Background Clostridium difficile associated colitis is a frequent cause of nosocomial diarrhea at the intensive care unit (ICU) and is associated with poor prognosis in critically ill patients. Few studies have evaluated the efficacy of treatment options or adherence to guideline recommendations of Clostridium difficile infections at the ICU. Methods Therefore, on behalf of the Gastroenterology Intensive Care Medicine working group of the DGVS, we have conducted an online-based survey among leading intensivists in Germany. Results Out of the 351 invited, 85 (24.2%), primarily leading executive physicians at primary to tertiary care hospitals, completed the survey. They reported standardized diagnostic algorithms of 79.3%, in line with current guideline recommendations (i.e., toxin testing in stool, possibly GDH screening, and endoscopy). First-line therapy of Clostridium difficile infections at the ICU was reported to be oral vancomycin in 48.3% and oral metronidazole in 34.5%. The success of first-line therapy was estimated at 67% for clinical cure, 15% persisting colitis, 5% sepsis or megacolon, 10% recurrence, and 3% death. Hospitals of primary/secondary care more often used metronidazole compared to university hospitals. Standard treatments for recurrent infection were vancomycin orally (40% alone, 29.1% combined with metronidazole) or, more rarely, fidaxomicin (25.5%). Fidaxomicin has been used at least once at the ICU in 79% of the respondents. Eleven percent have used fecal microbiota transplant (FMT) in selected cases at the ICU. Conclusion Our survey indicated a high awareness of German intensivists for Clostridium difficile infections, but also marked differences in local therapeutic algorithms, especially in first-line treatment.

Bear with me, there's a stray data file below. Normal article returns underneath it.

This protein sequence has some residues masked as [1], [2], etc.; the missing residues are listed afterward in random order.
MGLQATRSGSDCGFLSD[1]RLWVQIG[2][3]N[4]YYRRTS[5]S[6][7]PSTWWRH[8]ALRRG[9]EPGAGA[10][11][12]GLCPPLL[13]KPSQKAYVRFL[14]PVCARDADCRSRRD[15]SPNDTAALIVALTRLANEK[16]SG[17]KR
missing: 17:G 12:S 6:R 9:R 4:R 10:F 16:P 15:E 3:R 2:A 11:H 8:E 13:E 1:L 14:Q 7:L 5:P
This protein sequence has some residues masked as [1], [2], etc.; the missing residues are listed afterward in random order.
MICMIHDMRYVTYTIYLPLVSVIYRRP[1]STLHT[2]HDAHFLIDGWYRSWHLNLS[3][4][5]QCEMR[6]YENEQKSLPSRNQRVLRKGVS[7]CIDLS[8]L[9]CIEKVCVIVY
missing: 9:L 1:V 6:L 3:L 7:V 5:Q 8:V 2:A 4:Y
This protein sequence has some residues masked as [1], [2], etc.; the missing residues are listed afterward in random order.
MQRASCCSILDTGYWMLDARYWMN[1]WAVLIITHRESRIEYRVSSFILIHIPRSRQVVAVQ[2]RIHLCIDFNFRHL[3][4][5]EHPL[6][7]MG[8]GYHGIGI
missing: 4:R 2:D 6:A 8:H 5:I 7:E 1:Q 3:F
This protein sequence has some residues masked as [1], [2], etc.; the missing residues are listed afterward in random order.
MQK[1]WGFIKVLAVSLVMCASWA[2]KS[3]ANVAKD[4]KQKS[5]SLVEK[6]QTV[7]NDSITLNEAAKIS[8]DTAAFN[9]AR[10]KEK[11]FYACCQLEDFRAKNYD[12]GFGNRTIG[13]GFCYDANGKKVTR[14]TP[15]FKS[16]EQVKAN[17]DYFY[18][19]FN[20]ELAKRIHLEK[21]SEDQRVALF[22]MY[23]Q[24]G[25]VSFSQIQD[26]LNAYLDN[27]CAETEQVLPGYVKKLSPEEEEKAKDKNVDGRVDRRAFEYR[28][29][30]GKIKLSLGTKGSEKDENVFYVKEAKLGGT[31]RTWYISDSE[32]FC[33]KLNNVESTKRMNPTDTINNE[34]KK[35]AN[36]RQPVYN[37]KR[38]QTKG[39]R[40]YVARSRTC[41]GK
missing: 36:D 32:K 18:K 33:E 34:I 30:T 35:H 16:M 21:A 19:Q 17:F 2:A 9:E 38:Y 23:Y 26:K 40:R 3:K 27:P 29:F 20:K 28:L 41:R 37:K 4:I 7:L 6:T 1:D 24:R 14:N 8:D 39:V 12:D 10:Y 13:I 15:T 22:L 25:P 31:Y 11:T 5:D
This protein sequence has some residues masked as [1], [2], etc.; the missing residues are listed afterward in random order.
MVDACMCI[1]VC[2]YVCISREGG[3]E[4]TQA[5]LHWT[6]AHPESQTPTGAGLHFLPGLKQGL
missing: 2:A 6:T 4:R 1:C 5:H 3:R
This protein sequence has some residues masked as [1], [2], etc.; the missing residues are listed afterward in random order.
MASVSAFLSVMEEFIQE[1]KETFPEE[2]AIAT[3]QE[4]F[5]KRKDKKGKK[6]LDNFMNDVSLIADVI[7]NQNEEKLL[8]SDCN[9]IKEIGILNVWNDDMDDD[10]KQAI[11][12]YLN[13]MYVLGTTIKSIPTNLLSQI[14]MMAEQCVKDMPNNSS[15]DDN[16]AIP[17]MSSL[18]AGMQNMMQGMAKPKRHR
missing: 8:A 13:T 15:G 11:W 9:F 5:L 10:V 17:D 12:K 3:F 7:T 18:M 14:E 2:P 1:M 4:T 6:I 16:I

|Translated title of the contribution||Management of Clostridium difficile infections at German intensive care units - Results from a survey among intensivists|
|Number of pages||10|
|Journal||Zeitschrift fur Gastroenterologie|
|State||Published - 1 Jun 2018|
- fecal microbiota transfer
- pseudomembraneous colitis